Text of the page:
IBM Corporation, U.S. Federal

B-406934,B-406934.2,B-406934.3: Oct 3, 2012

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IBM Corporation, U.S. Federal, protests the award of a contract to HP Enterprise Services, LLC under request for proposals (RFP) No. VA118A-12-RP-0118, issued by the Department of Veterans Affairs (VA) for a real time location system (RTLS). IBM maintains that the agency misevaluated proposals and made an irrational source selection decision.

We sustain the protest.

DOCUMENT FOR PUBLIC RELEASE
The decision issued on the date below was subject to a GAO Protective Order. This redacted version has been approved for public release.

Decision

Matter of: IBM Corporation, U.S. Federal

File: B-406934; B-406934.2; B-406934.3

Date: October 3, 2012

Richard B. Oliver, Esq., Thomas C. Papson, Esq., Mary E. Buxton, Esq., and J. Matthew Carter, Esq., McKenna Long & Aldridge LLP, for the protester.
Kevin J. Maynard, Esq., Rand L. Allen, Esq., Brian G. Walsh, Esq., Tara L. Ward, Esq., and Samantha S. Lee, Esq., Wiley Rein LLP, for HP Enterprise Services, LLC, an intervenor.
John J. Reynolds, Esq., Frank V. DiNicola, Esq., and Ronald D. Sullivan, Esq., Department of Veterans Affairs, for the agency.
Scott H. Riback, Esq., and James A. Spangenberg, Esq., Office of the General Counsel, GAO, participated in the preparation of the decision.

DIGEST

Protest that agency misevaluated proposals and made an unreasonable source selection decision is sustained where record shows that agency’s evaluation and source selection decision--which relied principally on two broad technical discriminators--were unreasonable and based on erroneous evaluation results.

DECISION

IBM Corporation, U.S. Federal, protests the award of a contract to HP Enterprise Services, LLC under request for proposals (RFP) No. VA118A-12-RP-0118, issued by the Department of Veterans Affairs (VA) for a real time location system (RTLS). IBM maintains that the agency misevaluated proposals and made an irrational source selection decision.

We sustain the protest.

BACKGROUND

The RFP contemplates the award of a fixed-price, indefinite-delivery/indefinite-quantity contract for a 5-year ordering period with a minimum guaranteed value of $20,000 and a maximum value of $543 million. RFP at 7, 12. The successful contractor will be responsible for furnishing all hardware, software, documentation and incidental services necessary to provide the VA with a complete solution to the agency’s requirement for an RTLS.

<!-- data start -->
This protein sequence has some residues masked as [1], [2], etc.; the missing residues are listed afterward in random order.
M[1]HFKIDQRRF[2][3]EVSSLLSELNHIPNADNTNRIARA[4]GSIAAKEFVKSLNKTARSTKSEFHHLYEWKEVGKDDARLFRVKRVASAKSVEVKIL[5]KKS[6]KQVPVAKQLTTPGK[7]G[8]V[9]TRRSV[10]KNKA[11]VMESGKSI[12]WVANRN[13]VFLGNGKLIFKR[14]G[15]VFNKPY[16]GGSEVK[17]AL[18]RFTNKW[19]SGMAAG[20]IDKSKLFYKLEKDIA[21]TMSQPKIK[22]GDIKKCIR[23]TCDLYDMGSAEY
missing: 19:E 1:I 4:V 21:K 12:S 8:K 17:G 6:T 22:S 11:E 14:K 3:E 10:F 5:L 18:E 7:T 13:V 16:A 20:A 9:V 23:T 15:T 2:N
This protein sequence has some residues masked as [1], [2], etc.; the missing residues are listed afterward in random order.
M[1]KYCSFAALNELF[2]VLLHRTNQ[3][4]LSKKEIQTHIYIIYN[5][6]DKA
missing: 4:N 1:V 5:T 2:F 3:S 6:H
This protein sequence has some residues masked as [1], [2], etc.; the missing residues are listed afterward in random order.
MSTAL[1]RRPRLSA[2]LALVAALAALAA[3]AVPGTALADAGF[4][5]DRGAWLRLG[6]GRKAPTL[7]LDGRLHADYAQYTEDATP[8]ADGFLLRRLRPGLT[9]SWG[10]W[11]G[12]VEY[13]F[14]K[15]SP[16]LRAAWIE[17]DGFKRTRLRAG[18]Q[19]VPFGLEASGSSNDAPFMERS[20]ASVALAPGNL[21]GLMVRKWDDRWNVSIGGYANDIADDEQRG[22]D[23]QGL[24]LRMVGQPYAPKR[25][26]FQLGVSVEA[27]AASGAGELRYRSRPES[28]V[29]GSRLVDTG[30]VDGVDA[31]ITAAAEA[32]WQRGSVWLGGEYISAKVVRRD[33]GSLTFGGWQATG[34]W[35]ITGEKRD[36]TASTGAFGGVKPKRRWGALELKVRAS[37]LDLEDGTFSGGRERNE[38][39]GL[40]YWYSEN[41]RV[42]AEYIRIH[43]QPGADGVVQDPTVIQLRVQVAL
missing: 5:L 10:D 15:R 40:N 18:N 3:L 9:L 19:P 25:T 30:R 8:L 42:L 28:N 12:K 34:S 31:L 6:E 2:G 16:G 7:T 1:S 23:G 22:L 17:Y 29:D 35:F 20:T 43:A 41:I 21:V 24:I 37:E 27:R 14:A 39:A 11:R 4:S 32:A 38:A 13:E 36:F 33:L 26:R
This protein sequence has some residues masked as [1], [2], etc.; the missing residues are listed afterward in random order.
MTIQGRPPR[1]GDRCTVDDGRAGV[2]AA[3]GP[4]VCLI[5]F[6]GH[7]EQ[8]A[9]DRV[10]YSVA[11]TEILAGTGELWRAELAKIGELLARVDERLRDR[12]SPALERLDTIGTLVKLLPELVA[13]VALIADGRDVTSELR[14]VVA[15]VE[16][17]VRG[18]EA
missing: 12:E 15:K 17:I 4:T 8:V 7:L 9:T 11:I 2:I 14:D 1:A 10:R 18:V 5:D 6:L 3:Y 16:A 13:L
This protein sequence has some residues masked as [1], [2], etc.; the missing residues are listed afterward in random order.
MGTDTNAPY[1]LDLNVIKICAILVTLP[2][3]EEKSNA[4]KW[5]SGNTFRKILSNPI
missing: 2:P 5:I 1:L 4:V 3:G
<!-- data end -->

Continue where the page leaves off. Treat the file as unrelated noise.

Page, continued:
Broadly speaking, an RTLS is an integrated system of hardware and software products for tracking assets, personnel and patients throughout VA facilities in real time. The system is comprised of: (1) badges, tags and labels affixed to assets, personnel and patients; (2) reader/locator technologies (including WiFi technology, alternative wireless technologies, barcode reader technology, as well as ultrasound and infrared reader/detection technology); (3) data collection and aggregation hardware (principally data server and storage components); and (4) software components that enable and integrate the various hardware components of the system. The system’s software also is required to integrate the RTLS system with various legacy and third-party systems currently used by the agency for data collection and dissemination.

The overall objective of the RTLS acquisition is to enable VA to track assets, personnel and patients on a real time basis throughout the VA system of medical facilities in order to provide the VA with total asset visibility. The RTLS also will provide the VA with information relating to medical and business processes that will help the VA improve the efficiency and efficacy of those processes.

The RFP advised offerors that the agency would evaluate proposals and make award on a “best value” basis, considering price and several non-price factors. RFP at 50. The four non-price factors were: technical, past performance, veterans’ involvement, and small business participation commitment. Id.[1] Technical was deemed significantly more important than past performance; past performance was deemed slightly more important than veterans’ involvement; veterans’ involvement was deemed slightly more important than small business participation commitment; and small business participation commitment was deemed slightly more important than price. Id. Firms were advised that the non-price factors were, collectively, significantly more important than price. Id.

The technical factor was further divided among three subfactors, which were listed in descending order of importance; each subfactor was described as slightly more important than the one beneath it. The subfactors were: (1) task order execution (which included two equally-weighted task orders, the veterans integrated service network (VISN) 23 task order, and the enterprise system engineering (ESE) task order); (2) project execution[2]; and, (3) sample task (which included two sample tasks listed in descending order of importance, medical center A and national data repository). RFP at 51. All of the issues in this protest concern the propriety of the agency’s evaluation of proposals under the technical factor.

In response to the solicitation, the agency received six proposals, three of which--the awardee’s, the protester’s and a third offeror’s--were included in the competitive range. The agency engaged in several rounds of discussions with the competitive range offerors and each firm was invited to demonstrate its product. At the conclusion of these activities, all three firms submitted final proposal revisions. The agency evaluated the final proposals and arrived at the following evaluation results for HP and IBM: